awk '/user/ {print $1 }' /etc/userdomains | sed 's/://'

the format of /etc/userdomains is

domain.tld: user
otherdomain.tld: otheruser

The easiest way is to set the field separator to ":"

awk -F":" '$2~/user/{print $1}' /etc/userdomains

And if you want to check for exact username, 

awk -F"[ \t]*:[ \t]*" '$2=="user"{print $1}' /etc/userdomains
  • What's the $2~ part about? – kizzx2 Oct 24 '10 at 18:27
  • @kizzx2: A bare /user/ is like $0 ~ /user/$2 ~ /user/ means "does $2 match /user/"? Also, if the string user can vary depending on input, be sure to use -v to avoid having to deal with quoting issues, e.g. awk -v "user=$USER" '$2==user{print$1}'. – ephemient Oct 24 '10 at 20:11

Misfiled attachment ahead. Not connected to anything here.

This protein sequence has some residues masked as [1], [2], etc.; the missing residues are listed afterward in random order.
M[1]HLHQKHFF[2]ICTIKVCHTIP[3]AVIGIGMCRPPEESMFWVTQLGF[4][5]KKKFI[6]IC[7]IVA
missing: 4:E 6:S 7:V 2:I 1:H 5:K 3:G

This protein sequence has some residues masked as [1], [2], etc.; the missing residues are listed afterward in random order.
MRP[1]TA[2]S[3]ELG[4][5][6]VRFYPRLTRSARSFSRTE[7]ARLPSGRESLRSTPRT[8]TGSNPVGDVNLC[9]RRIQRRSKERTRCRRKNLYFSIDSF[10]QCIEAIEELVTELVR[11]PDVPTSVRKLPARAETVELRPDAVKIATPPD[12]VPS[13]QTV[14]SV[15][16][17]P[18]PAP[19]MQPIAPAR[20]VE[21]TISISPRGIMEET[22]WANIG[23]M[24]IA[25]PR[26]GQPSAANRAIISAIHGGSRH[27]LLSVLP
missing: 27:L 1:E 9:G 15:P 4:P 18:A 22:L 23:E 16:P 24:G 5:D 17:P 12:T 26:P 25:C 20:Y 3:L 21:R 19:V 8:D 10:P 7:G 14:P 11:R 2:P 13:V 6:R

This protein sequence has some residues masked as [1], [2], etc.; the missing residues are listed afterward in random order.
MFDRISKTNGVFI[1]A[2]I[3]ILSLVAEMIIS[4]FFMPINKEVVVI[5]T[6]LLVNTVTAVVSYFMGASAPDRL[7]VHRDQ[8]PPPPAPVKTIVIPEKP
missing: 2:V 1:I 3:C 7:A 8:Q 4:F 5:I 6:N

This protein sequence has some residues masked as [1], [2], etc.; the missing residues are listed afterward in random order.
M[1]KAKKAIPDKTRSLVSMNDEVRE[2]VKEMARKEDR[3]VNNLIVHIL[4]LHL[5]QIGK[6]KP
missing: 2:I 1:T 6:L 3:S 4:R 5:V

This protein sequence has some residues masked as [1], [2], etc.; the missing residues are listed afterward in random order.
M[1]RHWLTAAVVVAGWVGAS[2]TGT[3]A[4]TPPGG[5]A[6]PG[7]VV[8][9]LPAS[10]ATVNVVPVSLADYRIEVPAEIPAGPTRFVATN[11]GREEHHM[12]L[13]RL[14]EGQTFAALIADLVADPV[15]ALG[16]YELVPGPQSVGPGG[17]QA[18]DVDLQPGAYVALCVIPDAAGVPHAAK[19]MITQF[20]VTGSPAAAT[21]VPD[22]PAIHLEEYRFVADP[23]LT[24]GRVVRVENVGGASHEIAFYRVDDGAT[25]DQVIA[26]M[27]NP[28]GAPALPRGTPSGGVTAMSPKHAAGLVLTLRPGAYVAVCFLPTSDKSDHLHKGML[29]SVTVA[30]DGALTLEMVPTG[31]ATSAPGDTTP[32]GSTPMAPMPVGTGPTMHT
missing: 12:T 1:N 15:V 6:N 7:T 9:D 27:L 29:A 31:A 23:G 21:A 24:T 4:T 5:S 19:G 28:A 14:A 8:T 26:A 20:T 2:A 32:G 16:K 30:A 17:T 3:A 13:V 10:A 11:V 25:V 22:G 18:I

awk has a sub(regexp, replacement, target) function that finds the first occurrence of regexp in target ($0 by default) and replaces it with replacement (in-place):

awk '/user/ {sub(/:/, ""); print $1}' /etc/userdomains

You can use gsub in awk to remove all :s in the string.

awk '/user/ {gsub(":", ""); print $1}' /etc/userdomains
  • no need to use the extra brackets in /(user)/ . Just /user/ will do – user1606 Oct 24 '10 at 4:25
  • @user: Right, no idea how those got there. – sepp2k Oct 24 '10 at 10:44

You could use tr instead of sed:

awk '/user/ {print $1 }' /etc/userdomains | tr -d ":"

Though I don't see how that's better than just using awk (nor do I see what's wrong with sed).

  • There's no point using tr, since i believe OP wants to get rid of extra commands. Just one awk command does the job. – user1606 Oct 24 '10 at 4:23
  • yeah it's more of a what's the point of piping to sed when awk can do it all, and in this case I believe is more effective than sed. corrected my question to be more straightforward on that. – xenoterracide Oct 24 '10 at 4:48

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